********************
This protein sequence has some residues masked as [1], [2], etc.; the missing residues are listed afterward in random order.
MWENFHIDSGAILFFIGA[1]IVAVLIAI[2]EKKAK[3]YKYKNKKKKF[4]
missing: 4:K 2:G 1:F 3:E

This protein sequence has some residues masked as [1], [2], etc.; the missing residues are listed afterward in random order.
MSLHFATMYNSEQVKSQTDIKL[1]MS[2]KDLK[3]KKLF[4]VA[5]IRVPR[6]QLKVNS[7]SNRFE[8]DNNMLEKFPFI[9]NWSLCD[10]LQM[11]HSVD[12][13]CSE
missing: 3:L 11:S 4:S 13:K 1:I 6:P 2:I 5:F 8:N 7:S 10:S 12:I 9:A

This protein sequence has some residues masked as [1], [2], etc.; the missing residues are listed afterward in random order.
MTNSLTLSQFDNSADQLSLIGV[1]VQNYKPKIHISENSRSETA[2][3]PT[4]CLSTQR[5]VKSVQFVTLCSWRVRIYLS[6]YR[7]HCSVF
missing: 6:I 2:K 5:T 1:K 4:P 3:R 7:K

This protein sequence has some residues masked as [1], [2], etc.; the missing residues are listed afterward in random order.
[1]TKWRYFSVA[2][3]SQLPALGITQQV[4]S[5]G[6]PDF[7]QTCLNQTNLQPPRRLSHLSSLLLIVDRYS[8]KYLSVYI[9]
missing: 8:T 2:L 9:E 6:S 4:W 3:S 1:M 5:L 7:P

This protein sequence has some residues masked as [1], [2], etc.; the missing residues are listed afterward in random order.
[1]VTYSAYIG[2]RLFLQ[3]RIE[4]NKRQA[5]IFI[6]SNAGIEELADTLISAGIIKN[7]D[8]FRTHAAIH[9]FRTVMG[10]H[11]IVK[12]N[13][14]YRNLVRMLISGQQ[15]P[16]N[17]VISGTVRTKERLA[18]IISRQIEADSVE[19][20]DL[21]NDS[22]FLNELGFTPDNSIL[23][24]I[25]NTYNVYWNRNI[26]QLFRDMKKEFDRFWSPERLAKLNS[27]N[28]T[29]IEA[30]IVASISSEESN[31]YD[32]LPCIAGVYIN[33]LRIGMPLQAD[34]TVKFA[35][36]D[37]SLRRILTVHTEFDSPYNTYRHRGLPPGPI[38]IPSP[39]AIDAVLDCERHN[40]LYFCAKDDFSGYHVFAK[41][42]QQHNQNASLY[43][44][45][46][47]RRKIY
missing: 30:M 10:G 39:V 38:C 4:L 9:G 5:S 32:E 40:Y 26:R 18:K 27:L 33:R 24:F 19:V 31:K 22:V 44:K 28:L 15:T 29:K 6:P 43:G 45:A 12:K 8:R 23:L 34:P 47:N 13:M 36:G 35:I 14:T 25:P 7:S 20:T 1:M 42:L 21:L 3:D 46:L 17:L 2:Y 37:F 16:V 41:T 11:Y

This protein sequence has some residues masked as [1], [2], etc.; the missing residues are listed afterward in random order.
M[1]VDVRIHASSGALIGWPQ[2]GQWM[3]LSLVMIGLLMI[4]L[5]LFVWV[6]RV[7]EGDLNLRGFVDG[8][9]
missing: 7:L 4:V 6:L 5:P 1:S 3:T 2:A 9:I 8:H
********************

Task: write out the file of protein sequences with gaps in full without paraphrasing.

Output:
This protein sequence has some residues masked as [1], [2], etc.; the missing residues are listed afterward in random order.
MWENFHIDSGAILFFIGA[1]IVAVLIAI[2]EKKAK[3]YKYKNKKKKF[4]
missing: 4:K 2:G 1:F 3:E

This protein sequence has some residues masked as [1], [2], etc.; the missing residues are listed afterward in random order.
MSLHFATMYNSEQVKSQTDIKL[1]MS[2]KDLK[3]KKLF[4]VA[5]IRVPR[6]QLKVNS[7]SNRFE[8]DNNMLEKFPFI[9]NWSLCD[10]LQM[11]HSVD[12][13]CSE
missing: 3:L 11:S 4:S 13:K 1:I 6:P 2:I 5:F 8:N 7:S 10:S 12:I 9:A

This protein sequence has some residues masked as [1], [2], etc.; the missing residues are listed afterward in random order.
MTNSLTLSQFDNSADQLSLIGV[1]VQNYKPKIHISENSRSETA[2][3]PT[4]CLSTQR[5]VKSVQFVTLCSWRVRIYLS[6]YR[7]HCSVF
missing: 6:I 2:K 5:T 1:K 4:P 3:R 7:K

This protein sequence has some residues masked as [1], [2], etc.; the missing residues are listed afterward in random order.
[1]TKWRYFSVA[2][3]SQLPALGITQQV[4]S[5]G[6]PDF[7]QTCLNQTNLQPPRRLSHLSSLLLIVDRYS[8]KYLSVYI[9]
missing: 8:T 2:L 9:E 6:S 4:W 3:S 1:M 5:L 7:P

This protein sequence has some residues masked as [1], [2], etc.; the missing residues are listed afterward in random order.
[1]VTYSAYIG[2]RLFLQ[3]RIE[4]NKRQA[5]IFI[6]SNAGIEELADTLISAGIIKN[7]D[8]FRTHAAIH[9]FRTVMG[10]H[11]IVK[12]N[13][14]YRNLVRMLISGQQ[15]P[16]N[17]VISGTVRTKERLA[18]IISRQIEADSVE[19][20]DL[21]NDS[22]FLNELGFTPDNSIL[23][24]I[25]NTYNVYWNRNI[26]QLFRDMKKEFDRFWSPERLAKLNS[27]N[28]T[29]IEA[30]IVASISSEESN[31]YD[32]LPCIAGVYIN[33]LRIGMPLQAD[34]TVKFA[35][36]D[37]SLRRILTVHTEFDSPYNTYRHRGLPPGPI[38]IPSP[39]AIDAVLDCERHN[40]LYFCAKDDFSGYHVFAK[41][42]QQHNQNASLY[43][44][45][46][47]RRKIY
missing: 30:M 10:G 39:V 38:C 4:L 9:G 5:S 32:E 40:Y 26:R 18:K 27:L 33:R 24:F 19:V 31:K 22:V 44:K 28:L 15:T 29:K 6:P 43:G 45:A 12:K 8:R 23:L 34:P 47:N 13:M 36:G 35:I 14:T 25:P 7:S 20:T 1:M 42:L 21:L 3:D 46:L 17:L 2:Y 37:F 16:V 41:T 11:Y

This protein sequence has some residues masked as [1], [2], etc.; the missing residues are listed afterward in random order.
M[1]VDVRIHASSGALIGWPQ[2]GQWM[3]LSLVMIGLLMI[4]L[5]LFVWV[6]RV[7]EGDLNLRGFVDG[8][9]
missing: 7:L 4:V 6:L 5:P 1:S 3:T 2:A 9:I 8:H